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Partisanship and the effectiveness of oversight

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  • Fox, Justin
  • Van Weelden, Richard

Abstract

We examine the welfare effects of partisanship in a model of checks and balances. An executive makes a policy proposal and an overseer then decides whether or not to veto the executive's proposal. Both the executive and the overseer have private information as to the correct policy to pursue, and both are motivated by the desire to appear competent. A partisan overseer is one who, in addition to seeking to promote her own reputation, cares how her decision will impact the executive's reputation. Our main result is that partisanship can improve the efficacy of an oversight regime, as the distortions caused by a partisan overseer's desire to affect the executive's reputation can offset the distortions caused by her desire to enhance her own. Our results provide a new rationale for divided government, as partisan considerations are often necessary to prevent the overseer from rubber stamping all executive proposals.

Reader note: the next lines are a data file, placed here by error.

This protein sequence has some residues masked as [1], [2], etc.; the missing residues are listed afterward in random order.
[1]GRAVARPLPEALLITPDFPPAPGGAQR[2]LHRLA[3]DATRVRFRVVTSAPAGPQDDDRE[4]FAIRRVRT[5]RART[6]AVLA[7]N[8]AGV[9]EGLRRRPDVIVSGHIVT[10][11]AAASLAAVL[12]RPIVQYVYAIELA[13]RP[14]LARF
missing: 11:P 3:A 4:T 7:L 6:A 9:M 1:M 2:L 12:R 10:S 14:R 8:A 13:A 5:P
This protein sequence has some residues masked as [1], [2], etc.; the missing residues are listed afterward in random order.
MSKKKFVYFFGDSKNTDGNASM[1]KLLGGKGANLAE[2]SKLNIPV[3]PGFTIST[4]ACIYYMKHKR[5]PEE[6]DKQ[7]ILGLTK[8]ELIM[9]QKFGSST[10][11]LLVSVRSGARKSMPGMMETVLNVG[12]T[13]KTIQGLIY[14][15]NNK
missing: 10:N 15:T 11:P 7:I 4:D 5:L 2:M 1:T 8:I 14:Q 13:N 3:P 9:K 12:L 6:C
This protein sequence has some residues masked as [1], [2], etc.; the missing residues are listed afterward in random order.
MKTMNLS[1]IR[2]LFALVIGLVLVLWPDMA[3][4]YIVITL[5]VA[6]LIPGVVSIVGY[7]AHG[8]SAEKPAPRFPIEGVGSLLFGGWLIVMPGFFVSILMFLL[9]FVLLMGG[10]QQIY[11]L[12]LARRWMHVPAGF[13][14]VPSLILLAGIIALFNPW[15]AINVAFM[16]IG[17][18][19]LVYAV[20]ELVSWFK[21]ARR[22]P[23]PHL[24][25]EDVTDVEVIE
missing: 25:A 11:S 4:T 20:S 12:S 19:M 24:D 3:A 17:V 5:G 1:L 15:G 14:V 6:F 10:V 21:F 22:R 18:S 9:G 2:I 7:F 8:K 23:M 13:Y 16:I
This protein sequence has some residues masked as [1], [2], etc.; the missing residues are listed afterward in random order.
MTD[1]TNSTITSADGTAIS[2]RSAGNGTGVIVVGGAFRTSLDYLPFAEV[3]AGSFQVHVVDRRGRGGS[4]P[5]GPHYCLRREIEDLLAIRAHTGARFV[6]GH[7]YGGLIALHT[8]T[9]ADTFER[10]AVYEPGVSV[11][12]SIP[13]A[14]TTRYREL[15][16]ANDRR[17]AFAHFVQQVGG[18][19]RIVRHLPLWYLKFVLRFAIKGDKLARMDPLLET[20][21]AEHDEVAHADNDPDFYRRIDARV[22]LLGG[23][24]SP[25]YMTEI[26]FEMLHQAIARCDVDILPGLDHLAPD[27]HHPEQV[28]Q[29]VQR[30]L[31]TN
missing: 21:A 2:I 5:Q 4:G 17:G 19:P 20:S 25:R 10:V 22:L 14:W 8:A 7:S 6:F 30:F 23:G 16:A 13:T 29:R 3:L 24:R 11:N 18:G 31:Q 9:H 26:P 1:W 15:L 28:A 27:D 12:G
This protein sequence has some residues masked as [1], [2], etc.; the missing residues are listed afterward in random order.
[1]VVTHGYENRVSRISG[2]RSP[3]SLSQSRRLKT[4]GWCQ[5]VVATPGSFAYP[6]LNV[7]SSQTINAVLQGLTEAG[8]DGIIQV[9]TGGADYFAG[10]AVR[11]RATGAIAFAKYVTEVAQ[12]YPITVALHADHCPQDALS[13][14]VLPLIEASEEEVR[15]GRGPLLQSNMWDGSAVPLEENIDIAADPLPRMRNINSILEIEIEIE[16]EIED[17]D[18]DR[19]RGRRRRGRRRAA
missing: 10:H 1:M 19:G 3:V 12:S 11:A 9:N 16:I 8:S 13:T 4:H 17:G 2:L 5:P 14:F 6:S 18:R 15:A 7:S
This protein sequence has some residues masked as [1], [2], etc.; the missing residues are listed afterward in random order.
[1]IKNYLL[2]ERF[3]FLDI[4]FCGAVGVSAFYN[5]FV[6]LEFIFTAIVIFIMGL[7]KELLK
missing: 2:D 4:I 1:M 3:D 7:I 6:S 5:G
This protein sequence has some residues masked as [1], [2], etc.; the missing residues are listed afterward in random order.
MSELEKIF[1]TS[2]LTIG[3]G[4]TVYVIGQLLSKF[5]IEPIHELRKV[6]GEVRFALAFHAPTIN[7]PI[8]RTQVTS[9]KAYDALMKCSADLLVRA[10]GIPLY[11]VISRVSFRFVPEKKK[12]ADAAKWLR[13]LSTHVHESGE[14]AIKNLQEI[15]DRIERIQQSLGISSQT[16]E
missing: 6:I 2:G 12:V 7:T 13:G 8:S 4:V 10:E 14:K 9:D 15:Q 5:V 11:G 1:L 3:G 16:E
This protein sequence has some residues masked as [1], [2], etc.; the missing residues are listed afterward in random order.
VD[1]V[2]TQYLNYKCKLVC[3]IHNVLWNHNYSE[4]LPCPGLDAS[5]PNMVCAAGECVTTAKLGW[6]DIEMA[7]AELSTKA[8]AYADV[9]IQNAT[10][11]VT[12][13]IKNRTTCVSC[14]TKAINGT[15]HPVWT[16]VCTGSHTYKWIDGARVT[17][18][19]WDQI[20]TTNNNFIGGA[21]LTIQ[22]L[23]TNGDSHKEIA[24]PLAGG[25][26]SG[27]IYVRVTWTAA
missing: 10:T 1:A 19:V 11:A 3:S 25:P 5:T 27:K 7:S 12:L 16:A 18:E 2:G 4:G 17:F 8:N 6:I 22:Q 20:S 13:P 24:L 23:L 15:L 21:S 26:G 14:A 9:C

Suggested Citation

  • Fox, Justin & Van Weelden, Richard, 2010. "Partisanship and the effectiveness of oversight," Journal of Public Economics, Elsevier, vol. 94(9-10), pages 674-687, October.
  • Handle: RePEc:eee:pubeco:v:94:y:2010:i:9-10:p:674-687
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    Cited by:

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    3. Zudenkova, Galina, 2010. "Split-ticket voting: an implicit incentive approach," UC3M Working papers. Economics we1011, Universidad Carlos III de Madrid. Departamento de Economía.
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    8. Andreas Bernecker, 2014. "Divided We Reform? Evidence from US Welfare Policies," CESifo Working Paper Series 4564, CESifo.
    9. Matthew C. Stephenson, 2013. "Does Separation of Powers Promote Stability and Moderation?," The Journal of Legal Studies, University of Chicago Press, vol. 42(2), pages 331-368.
    10. Bernecker, Andreas, 2016. "Divided we reform? Evidence from US welfare policies," Journal of Public Economics, Elsevier, vol. 142(C), pages 24-38.
    11. Fu, Qiang & Li, Ming, 2014. "Reputation-concerned policy makers and institutional status quo bias," Journal of Public Economics, Elsevier, vol. 110(C), pages 15-25.
    12. Fox, Justin & Van Weelden, Richard, 2012. "Costly transparency," Journal of Public Economics, Elsevier, vol. 96(1), pages 142-150.
    13. Andreas Grunewald & Emanuel Hansen & Gert Pönitzsch, 2020. "Political selection and the optimal concentration of political power," Economic Theory, Springer;Society for the Advancement of Economic Theory (SAET), vol. 70(1), pages 273-311, July.

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